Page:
Doula Myths Part 2

Doula… that’s like a midwife, right?

If I had a dollar for every time I’ve heard that one! Let’s just say I probably wouldn’t be a doula. (Just kidding… you can take the girl out of the doula world but you can never take the doula world… never mind.)

  • Here’s the deal. Becoming a doula doesn’t require “school” in any traditional sense. We’re all inherently doulas in some way. It’s a natural human instinct to care for others and support them and that doesn’t really require any special training. It just takes a little unlearning and relearning of societal norms.
  • So what’s the big deal? Well, it takes a very special person to have the drive and desire to become a doula. You have to be willing to put on your superhero cape and walk into the fire, so to speak. All with the calm demeanor of a master meditator or a yoga teacher.
  • Midwives, on the contrary, in many states complete years of intensive education before gaining a license. Many people hear the word midwife and instantly think “lay person.” Nothing could be further from the truth.
    • A certified nurse midwife (CNM) does everything an OB-GYN would do, minus the surgical stuff.
    • A certified professional midwife (CPM) specializes in out-of-hospital birth; ask your CPM about their transfer protocol in the event of an emergency and under what circumstances would a patient “risk out” of their home- or birth center-based care.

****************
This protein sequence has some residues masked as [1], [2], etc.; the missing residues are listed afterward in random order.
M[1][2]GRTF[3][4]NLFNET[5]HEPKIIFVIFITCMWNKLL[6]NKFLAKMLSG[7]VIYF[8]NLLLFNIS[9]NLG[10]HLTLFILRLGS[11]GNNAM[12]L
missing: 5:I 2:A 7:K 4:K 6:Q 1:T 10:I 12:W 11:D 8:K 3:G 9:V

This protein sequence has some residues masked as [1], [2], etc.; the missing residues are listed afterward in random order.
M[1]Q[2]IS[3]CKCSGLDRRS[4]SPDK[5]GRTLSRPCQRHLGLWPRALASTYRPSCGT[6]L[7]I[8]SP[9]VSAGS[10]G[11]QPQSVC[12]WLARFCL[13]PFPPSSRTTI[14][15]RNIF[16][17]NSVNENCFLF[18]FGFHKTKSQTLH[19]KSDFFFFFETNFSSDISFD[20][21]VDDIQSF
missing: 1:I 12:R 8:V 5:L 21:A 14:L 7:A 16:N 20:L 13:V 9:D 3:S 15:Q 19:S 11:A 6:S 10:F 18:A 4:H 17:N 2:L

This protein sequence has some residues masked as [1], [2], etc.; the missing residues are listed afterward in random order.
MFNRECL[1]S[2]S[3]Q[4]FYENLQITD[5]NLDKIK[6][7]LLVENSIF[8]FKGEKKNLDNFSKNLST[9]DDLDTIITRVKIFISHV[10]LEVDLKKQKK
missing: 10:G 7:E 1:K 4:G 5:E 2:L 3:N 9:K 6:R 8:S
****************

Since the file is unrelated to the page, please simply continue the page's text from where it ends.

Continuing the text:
• A certified midwife (CM) has licensure equal to that of a CNM, but this license is only used in a handful of states.
    • A traditional midwife has community-based skills and training.
  • Doulas do not perform any clinical tasks. No cervical exams or listening to a baby’s heart tones in labor. Midwives (and sometimes nurses) take care of all of that monitoring to make sure you and your baby are safe.
  • Simply put: a midwife takes care of you from the waist down. A doula takes care of you from the waist up: meaning your heart, your mind, and sometimes helping you and your baby with breastfeeding, although that is mostly the work of a lactation consultant!

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